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Army Social Media Influencer or PSYOP? Turns Out, They’re the Same
The recruiting problem found in the U.S. military continues to be documented, but some areas are likely to be more affected than others. For example, joining the military, specifically the U.S. Army, and becoming part of the infantry is a standard idea of what Soldiers will be doing. But what about becoming someone that builds relationships in the field and uses the power of social media to positively influence American interests? Welcome to the ever-changing field of PSYOPs. However, if America is going to address its growing need for these specialists, the American Armed Forces are going to have to adapt the way it markets PSYOP positions.
What Is a PSYOP?
A psychological operation (PSYOP) is when a Soldier in the U.S. Army works to use their communication skills to influence individuals, enemies, and allies to act in a way that helps America achieve its goals.
Such influence comes from unconventional means and continues to grow with the advancement in technology. Operations are conducted both online and in the field.
These missions can range from social media influencing to establishing relationships in foreign lands with locals to cyber warfare and more. There are three categories of PSYOPs:
Information is a core part of the overall strategic objectives of the U.S. Department of Defense (DoD). This is shown through PSYOP missions that involve getting information in favor of American interests outside of the military from U.S. government agencies.
Whether it’s on the battlefield or during peacetime, operational PSYOPs are used to help increase the effectiveness and success of the strategies put into place by joint force commanders (JFCs).
Tactical PSYOPs support the tactical mission opposed by enemy forces in the area assigned to a tactical commander. An example would be maneuvering a loudspeaker into position on the battlefield in an attempt to communicate the surrender of your enemy to end a conflict.
Is PSYOPs Dangerous?
Working as a PSYOP is often more dangerous during wartime, as your likelihood of being involved in a conflict is higher. The nature of your work is also likely to change during wartime as communications on the battlefield and within hostile regions become more and more important to American objectives.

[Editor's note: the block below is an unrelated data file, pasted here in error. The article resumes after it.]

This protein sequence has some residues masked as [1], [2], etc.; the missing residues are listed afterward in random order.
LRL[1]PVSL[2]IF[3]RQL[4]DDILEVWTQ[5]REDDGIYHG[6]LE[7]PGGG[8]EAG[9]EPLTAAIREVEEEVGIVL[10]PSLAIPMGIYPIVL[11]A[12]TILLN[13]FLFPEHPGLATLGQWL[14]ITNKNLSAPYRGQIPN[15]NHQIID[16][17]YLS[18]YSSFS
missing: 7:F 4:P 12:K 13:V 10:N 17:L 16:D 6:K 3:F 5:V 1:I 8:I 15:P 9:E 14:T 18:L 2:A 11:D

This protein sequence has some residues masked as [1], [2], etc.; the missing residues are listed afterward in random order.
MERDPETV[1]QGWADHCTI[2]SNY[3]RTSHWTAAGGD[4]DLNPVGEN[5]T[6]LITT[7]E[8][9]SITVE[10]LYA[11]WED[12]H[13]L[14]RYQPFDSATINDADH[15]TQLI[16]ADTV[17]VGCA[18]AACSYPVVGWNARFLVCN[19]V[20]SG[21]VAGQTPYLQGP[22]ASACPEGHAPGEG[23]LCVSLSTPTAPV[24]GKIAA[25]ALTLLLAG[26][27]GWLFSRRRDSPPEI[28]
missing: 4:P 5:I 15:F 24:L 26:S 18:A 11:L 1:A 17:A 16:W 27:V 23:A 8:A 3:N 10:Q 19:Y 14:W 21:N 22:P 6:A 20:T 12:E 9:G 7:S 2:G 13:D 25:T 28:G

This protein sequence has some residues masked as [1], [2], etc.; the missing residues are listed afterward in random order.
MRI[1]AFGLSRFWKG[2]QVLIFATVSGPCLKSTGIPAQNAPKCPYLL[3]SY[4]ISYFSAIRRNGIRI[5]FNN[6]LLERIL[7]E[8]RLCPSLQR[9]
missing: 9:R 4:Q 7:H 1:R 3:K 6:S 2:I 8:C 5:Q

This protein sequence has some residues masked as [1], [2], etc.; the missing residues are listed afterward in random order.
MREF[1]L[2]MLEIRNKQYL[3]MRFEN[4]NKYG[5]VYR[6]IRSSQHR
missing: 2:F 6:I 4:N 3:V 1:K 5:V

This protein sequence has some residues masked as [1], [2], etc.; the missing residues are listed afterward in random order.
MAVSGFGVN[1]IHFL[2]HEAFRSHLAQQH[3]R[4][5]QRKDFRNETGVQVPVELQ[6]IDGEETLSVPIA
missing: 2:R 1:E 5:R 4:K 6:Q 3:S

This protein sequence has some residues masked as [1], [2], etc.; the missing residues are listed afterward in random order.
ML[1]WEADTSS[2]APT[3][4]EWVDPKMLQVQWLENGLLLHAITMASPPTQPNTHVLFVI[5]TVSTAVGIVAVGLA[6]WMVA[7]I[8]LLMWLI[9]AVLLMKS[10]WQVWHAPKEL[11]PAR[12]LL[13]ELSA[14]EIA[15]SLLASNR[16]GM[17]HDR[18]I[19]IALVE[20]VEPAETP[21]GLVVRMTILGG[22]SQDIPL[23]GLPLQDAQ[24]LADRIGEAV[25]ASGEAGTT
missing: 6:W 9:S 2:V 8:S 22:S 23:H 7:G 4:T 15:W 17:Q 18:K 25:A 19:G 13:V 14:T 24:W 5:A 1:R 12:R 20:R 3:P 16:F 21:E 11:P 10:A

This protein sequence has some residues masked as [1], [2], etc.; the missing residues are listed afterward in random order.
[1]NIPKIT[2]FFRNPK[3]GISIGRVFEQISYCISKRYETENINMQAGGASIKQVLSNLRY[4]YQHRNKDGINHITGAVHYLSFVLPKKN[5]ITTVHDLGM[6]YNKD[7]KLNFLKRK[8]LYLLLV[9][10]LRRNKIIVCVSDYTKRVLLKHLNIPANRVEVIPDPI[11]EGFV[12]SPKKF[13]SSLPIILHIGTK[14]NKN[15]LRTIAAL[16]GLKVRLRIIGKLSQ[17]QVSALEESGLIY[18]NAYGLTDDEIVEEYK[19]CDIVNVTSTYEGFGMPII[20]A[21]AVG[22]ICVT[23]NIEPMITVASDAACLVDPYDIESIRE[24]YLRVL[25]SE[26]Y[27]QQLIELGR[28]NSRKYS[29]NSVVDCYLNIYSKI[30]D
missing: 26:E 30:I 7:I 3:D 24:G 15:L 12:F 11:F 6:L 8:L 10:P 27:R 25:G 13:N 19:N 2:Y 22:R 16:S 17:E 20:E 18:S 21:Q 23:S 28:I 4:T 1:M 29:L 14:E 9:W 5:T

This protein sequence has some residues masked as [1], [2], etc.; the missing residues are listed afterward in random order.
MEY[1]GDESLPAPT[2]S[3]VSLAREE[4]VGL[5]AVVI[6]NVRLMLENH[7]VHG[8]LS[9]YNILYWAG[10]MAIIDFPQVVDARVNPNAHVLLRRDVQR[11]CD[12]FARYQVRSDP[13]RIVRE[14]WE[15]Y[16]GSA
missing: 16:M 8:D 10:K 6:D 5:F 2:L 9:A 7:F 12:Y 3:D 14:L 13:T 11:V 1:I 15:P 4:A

The Army’s 37X Program
A unique opportunity for civilians to join the Special Forces comes through the 18X program. Under normal circumstances, joining a Special Forces team requires serving for a few years before you’re eligible for consideration. The 18X program changes this.
Civilians who enlist in the program have an opportunity for immediate selection into Special Forces. It’s available to civilians in every state and can provide a fast track for civilians, making it an attractive recruiting tool.
Army PSYOPs has a similar procedure known as the 37X program. The problem, however, reminds us that for potential recruits to become interested in the program or career path, the disconnect between the general public and understanding of what PSYOPs actually do needs to be dealt with.
“If I just said, ‘Hey, you want to come and be a psychological operations operator?’ some people are like, ‘What are you talking about?’ But if I went in and said, ‘Hey, do you want to be a military social media influencer?’ I think I know what you told me just there,” said the Head of Army Special Operations Command, Lt. Gen. Jon Braga.
Content creation and being an influencer may feel like a path more in line with the Kardashians, but the U.S. military does it, too. Ironically, the very fix to many of the recruitment woes seen in the Army will likely be remedied only after they fix the recruitment issues for PSYOPs.
“The younger generation…they’re living on different platforms; they’re consuming media in different ways. And we have to adapt to that…[Our content]’s got to be organic because that’s what people like to consume. [If] it’s more believable, and the more transparency I think you have, the more people understand, ‘Oh, I could do that…I want to do that,’” said Braga.
Is PSYOPs Special Forces?
Yes. Those conducting psychological warfare for American interests are considered a part of the Special Forces. This designation began on March 3, 1993, as seen in groups such as the 4th Psychological Operations Group (Airborne).
Using communications to lower the morale of opposing forces and influence our enemies continues to be a great way to assist troops on the battlefield. Outside of war, it’s an important tool used for things such as recruitment and influencing our allies.
There are unique skills and opportunities available in the Army, as well as any other branch of the military, but working as a PSYOP may be at the top of the list. From social media to convincing insurgents to surrender, it’s a career with plenty of range.
Suggested read: What to Know Before Joining Special Forces Training
The appearance of U.S. Department of Defense (DoD) visual information does not imply or constitute DoD endorsement. Photo by Master Sgt. Ryan Matson